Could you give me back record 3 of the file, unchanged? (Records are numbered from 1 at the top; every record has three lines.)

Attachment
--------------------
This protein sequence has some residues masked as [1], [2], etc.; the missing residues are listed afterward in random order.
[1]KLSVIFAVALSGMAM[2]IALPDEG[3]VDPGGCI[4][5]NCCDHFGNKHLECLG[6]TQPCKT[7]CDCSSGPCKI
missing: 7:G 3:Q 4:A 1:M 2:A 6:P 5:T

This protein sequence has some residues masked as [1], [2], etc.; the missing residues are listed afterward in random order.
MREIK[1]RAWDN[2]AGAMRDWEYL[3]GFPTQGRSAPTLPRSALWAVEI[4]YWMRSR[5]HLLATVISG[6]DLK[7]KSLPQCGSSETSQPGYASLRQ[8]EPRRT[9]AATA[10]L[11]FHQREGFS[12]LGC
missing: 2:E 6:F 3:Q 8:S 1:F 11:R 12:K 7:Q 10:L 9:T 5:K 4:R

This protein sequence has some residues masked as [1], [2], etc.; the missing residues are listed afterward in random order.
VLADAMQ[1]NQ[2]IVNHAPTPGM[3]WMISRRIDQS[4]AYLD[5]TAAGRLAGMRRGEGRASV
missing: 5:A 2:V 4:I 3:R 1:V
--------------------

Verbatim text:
This protein sequence has some residues masked as [1], [2], etc.; the missing residues are listed afterward in random order.
VLADAMQ[1]NQ[2]IVNHAPTPGM[3]WMISRRIDQS[4]AYLD[5]TAAGRLAGMRRGEGRASV
missing: 5:A 2:V 4:I 3:R 1:V